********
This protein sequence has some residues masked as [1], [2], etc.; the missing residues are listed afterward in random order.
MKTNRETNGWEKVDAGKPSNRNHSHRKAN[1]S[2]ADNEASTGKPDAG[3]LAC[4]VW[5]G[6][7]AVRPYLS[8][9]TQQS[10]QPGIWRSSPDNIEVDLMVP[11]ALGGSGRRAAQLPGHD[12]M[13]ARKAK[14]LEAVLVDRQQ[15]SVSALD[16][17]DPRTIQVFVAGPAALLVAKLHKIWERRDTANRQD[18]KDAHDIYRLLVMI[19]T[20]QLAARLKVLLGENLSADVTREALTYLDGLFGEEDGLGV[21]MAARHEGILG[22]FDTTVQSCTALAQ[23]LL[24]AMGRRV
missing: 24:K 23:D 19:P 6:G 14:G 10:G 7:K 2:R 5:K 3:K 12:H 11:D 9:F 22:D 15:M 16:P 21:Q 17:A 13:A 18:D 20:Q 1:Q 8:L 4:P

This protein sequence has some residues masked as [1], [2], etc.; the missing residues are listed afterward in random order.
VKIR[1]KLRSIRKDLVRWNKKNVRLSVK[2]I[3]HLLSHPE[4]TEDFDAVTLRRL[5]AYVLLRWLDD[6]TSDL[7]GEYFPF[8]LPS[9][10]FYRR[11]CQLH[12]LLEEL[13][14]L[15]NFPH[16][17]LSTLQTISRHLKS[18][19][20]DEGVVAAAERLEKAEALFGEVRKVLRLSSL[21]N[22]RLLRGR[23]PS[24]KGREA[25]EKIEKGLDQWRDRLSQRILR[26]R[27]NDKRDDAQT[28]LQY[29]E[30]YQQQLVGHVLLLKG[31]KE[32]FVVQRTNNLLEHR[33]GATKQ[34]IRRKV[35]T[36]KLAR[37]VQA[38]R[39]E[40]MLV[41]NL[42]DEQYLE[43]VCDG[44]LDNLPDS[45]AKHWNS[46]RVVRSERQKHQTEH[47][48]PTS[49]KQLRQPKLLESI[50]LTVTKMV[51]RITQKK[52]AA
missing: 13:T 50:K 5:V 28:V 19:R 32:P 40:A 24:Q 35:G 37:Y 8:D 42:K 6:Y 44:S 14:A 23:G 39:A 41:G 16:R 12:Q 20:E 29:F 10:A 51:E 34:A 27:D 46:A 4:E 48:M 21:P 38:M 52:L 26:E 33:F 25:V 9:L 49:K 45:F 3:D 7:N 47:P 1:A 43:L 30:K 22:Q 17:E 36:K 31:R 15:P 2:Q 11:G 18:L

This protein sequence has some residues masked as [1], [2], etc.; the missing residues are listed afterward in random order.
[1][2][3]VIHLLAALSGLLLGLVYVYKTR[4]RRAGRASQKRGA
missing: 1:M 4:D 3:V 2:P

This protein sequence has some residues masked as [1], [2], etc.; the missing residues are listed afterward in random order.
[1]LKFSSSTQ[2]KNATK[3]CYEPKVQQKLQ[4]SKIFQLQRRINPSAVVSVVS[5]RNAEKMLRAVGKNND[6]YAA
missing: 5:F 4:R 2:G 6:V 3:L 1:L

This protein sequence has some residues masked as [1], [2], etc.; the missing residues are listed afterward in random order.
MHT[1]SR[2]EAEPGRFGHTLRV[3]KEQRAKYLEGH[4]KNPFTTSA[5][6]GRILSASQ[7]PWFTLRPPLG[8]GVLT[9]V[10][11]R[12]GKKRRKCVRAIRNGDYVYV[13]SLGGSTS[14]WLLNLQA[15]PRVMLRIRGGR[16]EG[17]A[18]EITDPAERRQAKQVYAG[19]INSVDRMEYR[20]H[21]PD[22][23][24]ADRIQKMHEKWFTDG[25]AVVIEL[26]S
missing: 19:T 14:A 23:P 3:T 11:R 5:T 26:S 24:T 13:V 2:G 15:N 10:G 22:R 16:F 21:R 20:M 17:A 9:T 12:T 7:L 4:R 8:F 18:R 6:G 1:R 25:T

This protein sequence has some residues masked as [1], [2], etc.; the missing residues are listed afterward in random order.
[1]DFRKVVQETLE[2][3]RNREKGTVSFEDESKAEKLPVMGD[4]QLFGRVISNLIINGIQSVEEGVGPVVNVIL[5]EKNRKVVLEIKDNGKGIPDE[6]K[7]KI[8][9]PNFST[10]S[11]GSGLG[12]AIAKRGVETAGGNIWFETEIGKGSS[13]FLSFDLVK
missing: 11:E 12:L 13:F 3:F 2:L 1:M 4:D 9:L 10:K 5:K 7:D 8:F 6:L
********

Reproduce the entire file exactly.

This protein sequence has some residues masked as [1], [2], etc.; the missing residues are listed afterward in random order.
MKTNRETNGWEKVDAGKPSNRNHSHRKAN[1]S[2]ADNEASTGKPDAG[3]LAC[4]VW[5]G[6][7]AVRPYLS[8][9]TQQS[10]QPGIWRSSPDNIEVDLMVP[11]ALGGSGRRAAQLPGHD[12]M[13]ARKAK[14]LEAVLVDRQQ[15]SVSALD[16][17]DPRTIQVFVAGPAALLVAKLHKIWERRDTANRQD[18]KDAHDIYRLLVMI[19]T[20]QLAARLKVLLGENLSADVTREALTYLDGLFGEEDGLGV[21]MAARHEGILG[22]FDTTVQSCTALAQ[23]LL[24]AMGRRV
missing: 24:K 23:D 19:P 6:G 14:G 10:G 7:K 2:R 5:K 3:K 12:H 11:D 9:F 22:D 15:M 16:P 21:Q 17:A 13:A 18:D 20:Q 1:Q 8:L 4:P

This protein sequence has some residues masked as [1], [2], etc.; the missing residues are listed afterward in random order.
VKIR[1]KLRSIRKDLVRWNKKNVRLSVK[2]I[3]HLLSHPE[4]TEDFDAVTLRRL[5]AYVLLRWLDD[6]TSDL[7]GEYFPF[8]LPS[9][10]FYRR[11]CQLH[12]LLEEL[13][14]L[15]NFPH[16][17]LSTLQTISRHLKS[18][19][20]DEGVVAAAERLEKAEALFGEVRKVLRLSSL[21]N[22]RLLRGR[23]PS[24]KGREA[25]EKIEKGLDQWRDRLSQRILR[26]R[27]NDKRDDAQT[28]LQY[29]E[30]YQQQLVGHVLLLKG[31]KE[32]FVVQRTNNLLEHR[33]GATKQ[34]IRRKV[35]T[36]KLAR[37]VQA[38]R[39]E[40]MLV[41]NL[42]DEQYLE[43]VCDG[44]LDNLPDS[45]AKHWNS[46]RVVRSERQKHQTEH[47][48]PTS[49]KQLRQPKLLESI[50]LTVTKMV[51]RITQKK[52]AA
missing: 13:T 50:K 5:V 28:V 19:R 32:P 40:A 24:Q 35:G 37:Y 8:D 42:K 6:Y 44:S 14:A 23:G 39:A 41:G 16:R 12:Q 20:E 29:F 10:A 51:E 34:A 27:D 46:A 4:E 48:M 21:P 38:M 52:L 26:E 33:F 25:V 9:L 49:K 45:F 3:D 7:N 47:P 1:A 43:L 30:K 22:Q 17:E 36:K 31:R 15:P 2:Q 11:G 18:L

This protein sequence has some residues masked as [1], [2], etc.; the missing residues are listed afterward in random order.
[1][2][3]VIHLLAALSGLLLGLVYVYKTR[4]RRAGRASQKRGA
missing: 1:M 4:D 3:V 2:P

This protein sequence has some residues masked as [1], [2], etc.; the missing residues are listed afterward in random order.
[1]LKFSSSTQ[2]KNATK[3]CYEPKVQQKLQ[4]SKIFQLQRRINPSAVVSVVS[5]RNAEKMLRAVGKNND[6]YAA
missing: 5:F 4:R 2:G 6:V 3:L 1:L

This protein sequence has some residues masked as [1], [2], etc.; the missing residues are listed afterward in random order.
MHT[1]SR[2]EAEPGRFGHTLRV[3]KEQRAKYLEGH[4]KNPFTTSA[5][6]GRILSASQ[7]PWFTLRPPLG[8]GVLT[9]V[10][11]R[12]GKKRRKCVRAIRNGDYVYV[13]SLGGSTS[14]WLLNLQA[15]PRVMLRIRGGR[16]EG[17]A[18]EITDPAERRQAKQVYAG[19]INSVDRMEYR[20]H[21]PD[22][23][24]ADRIQKMHEKWFTDG[25]AVVIEL[26]S
missing: 19:T 14:A 23:P 3:T 11:R 5:T 26:S 24:T 13:V 2:G 15:N 10:G 22:R 16:F 21:R 20:M 17:A 9:T 12:T 7:L 4:R 8:F 18:R 6:G 1:R 25:T

This protein sequence has some residues masked as [1], [2], etc.; the missing residues are listed afterward in random order.
[1]DFRKVVQETLE[2][3]RNREKGTVSFEDESKAEKLPVMGD[4]QLFGRVISNLIINGIQSVEEGVGPVVNVIL[5]EKNRKVVLEIKDNGKGIPDE[6]K[7]KI[8][9]PNFST[10]S[11]GSGLG[12]AIAKRGVETAGGNIWFETEIGKGSS[13]FLSFDLVK
missing: 11:E 12:L 13:F 3:F 2:L 1:M 4:D 9:L 10:K 5:K 7:D 8:F 6:L